ArticleA Troubled Genius
While sportsfans are passionate about their athletes and teams, sports events as such can hardly be seen as wonders - not unless they can transcend the relatively narrow realm of sport by creating a unique human story of their own. Olympic Games as a concept of the biggest festival on Earth stand out, and some individual Games can occasionally rise to prominence and become a symbol - like it happened to the London 1948 Games widely seen as a new beginning of the human civilization torn apart by Second World War. Regular competitions, including world championships, can rarely achieve that, because there are just too many of them. Exceptions are few and far between but they do exist, and one of them owes its existence to Iceland.
The 1972 Chess World Championship match happened to feature two players who personified the definition of “opposites”: Boris Spassky - a perfect gentleman ironically representing the totalitarian Red Machine - and Robert Fischer, a quirky American rebel threatening to break that machine for decades to come. The countries the players came from at permanent loggerheads, the stakes of the match went through the roof long before the match itself even started - so, the two parties would agree about literally nothing. Even the tiniest match-related detail was contested and countered, and choosing a host city for the match was anything but a small issue. Unsurprisingly, whatever city was named by one side, was immediately rejected by the other - and it started to look like the match would take place on the Moon, or not at all. That was when Iceland, in shape and form of its capital, came forward - and turned out to be the only country in the world the bitter antagonists could accept.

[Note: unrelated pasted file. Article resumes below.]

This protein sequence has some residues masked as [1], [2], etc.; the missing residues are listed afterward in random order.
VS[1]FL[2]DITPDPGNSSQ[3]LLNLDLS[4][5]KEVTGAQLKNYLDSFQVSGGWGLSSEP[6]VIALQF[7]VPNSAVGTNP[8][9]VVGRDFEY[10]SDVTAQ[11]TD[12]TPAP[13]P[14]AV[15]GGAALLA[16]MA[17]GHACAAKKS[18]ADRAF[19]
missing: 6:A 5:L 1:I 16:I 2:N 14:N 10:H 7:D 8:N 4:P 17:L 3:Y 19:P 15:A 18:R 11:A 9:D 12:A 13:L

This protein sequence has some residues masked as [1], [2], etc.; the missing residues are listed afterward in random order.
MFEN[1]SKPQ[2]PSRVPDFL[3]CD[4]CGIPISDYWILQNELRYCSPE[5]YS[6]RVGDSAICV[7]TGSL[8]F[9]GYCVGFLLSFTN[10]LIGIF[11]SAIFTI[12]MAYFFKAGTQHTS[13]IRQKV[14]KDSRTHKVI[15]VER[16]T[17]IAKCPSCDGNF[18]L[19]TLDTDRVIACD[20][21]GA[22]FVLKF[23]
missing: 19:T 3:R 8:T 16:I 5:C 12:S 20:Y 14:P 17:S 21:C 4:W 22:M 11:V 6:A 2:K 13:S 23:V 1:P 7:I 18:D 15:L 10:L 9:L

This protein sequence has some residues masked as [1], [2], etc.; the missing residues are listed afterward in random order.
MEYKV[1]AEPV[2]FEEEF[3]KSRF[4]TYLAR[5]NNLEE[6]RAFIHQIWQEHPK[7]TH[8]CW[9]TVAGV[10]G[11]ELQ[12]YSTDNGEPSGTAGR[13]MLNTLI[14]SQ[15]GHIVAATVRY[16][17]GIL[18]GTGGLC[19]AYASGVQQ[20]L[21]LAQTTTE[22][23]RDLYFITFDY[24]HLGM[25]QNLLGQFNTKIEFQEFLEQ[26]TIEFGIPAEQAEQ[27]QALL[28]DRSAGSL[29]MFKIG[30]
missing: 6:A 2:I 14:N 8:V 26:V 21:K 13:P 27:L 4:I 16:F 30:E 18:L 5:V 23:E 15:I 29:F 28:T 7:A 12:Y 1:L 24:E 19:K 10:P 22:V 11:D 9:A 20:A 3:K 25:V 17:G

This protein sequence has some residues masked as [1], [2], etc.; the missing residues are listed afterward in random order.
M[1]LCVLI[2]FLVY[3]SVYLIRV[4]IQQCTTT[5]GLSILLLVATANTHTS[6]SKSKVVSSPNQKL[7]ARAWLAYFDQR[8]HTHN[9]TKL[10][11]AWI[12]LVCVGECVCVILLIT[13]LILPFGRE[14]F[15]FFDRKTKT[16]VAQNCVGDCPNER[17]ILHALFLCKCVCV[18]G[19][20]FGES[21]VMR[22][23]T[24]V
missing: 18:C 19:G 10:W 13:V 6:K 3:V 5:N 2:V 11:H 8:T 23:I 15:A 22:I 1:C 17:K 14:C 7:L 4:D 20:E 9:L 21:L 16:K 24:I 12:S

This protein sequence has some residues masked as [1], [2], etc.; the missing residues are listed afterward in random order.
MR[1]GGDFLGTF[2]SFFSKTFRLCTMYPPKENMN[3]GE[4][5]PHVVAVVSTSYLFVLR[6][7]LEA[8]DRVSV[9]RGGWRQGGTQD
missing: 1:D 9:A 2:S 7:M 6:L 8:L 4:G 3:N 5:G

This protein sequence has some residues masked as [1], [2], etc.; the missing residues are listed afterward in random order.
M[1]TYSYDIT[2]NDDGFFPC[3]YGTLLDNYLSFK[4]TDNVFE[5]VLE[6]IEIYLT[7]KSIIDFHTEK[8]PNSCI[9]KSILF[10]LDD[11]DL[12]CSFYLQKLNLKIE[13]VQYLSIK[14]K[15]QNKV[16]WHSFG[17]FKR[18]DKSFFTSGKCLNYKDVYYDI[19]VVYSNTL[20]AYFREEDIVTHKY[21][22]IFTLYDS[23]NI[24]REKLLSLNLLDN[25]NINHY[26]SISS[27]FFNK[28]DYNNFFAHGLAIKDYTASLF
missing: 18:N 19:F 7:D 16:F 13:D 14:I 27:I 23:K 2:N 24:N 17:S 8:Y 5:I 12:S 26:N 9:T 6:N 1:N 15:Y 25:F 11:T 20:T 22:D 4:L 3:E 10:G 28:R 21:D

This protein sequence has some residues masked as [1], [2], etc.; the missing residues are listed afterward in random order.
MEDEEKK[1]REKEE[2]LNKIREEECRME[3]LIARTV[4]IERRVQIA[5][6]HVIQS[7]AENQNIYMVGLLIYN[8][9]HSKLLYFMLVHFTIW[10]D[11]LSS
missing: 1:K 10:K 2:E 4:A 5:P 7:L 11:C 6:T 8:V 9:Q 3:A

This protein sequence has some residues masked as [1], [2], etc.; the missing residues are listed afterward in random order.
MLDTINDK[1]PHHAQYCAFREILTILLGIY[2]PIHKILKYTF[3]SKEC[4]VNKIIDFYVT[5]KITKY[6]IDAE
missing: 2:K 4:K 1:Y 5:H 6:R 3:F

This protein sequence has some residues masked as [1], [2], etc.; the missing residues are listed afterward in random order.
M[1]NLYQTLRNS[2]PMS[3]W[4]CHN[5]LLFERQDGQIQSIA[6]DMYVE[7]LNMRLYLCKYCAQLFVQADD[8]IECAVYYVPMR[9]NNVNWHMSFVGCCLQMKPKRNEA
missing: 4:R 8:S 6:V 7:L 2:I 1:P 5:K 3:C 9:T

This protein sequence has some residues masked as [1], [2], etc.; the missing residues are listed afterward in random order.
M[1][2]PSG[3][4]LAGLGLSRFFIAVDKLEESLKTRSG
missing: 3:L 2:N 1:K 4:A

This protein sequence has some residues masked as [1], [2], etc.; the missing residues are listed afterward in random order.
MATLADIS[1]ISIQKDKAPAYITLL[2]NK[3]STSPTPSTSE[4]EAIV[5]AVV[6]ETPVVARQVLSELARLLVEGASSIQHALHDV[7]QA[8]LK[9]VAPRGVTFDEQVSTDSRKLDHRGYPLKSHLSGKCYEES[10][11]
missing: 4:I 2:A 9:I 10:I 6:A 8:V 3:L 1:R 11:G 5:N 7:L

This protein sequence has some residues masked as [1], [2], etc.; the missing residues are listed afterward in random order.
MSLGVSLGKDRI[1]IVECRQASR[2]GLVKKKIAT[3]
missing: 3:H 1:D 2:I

The rest is, of course, history but…not only history of chess. Traditionally, there were two main sources inspiring artists, writers, musicians and such - Ancient Mythology and the Bible. The Spassky-Fischer match joined that exclusive club, even if on a much smaller scale. A musical aptly named “Chess” was loosely based on the events of the match (minus the love story); a painting was created by a local artist
Even more strikingly, as if to eliminate the distinction between the above-mentioned musical and reality, a love-story was added to the plot by life itself. It was the American protagonist rather than the Russian one - and he fell in love not with a woman but with…the country itself. In other words, Iceland became Fischer's “home away from home” - and then, his only home. The love was anything but unrequited, too: Iceland adopted the chess genius and embraced him as much as it would any of its own sons, if not more. A not-so-small token of that love was created, as the building hosting the match in 1972 was repurposed to become
The Center offers tours guided by the former Head of the Organizing Committee of the 1972 match. The exhibition consists of a few memorabilia but mostly pictures and paintings featuring the American-turned-Icelander in both typical and rather unusual situations, as well as at different stages of his life
There is even a copy of an email that reads like a love poem
The exhibition is small but rather intense, and one can spend quite some time contemplating that great and strange man.
The last stop of the tour is a short drive away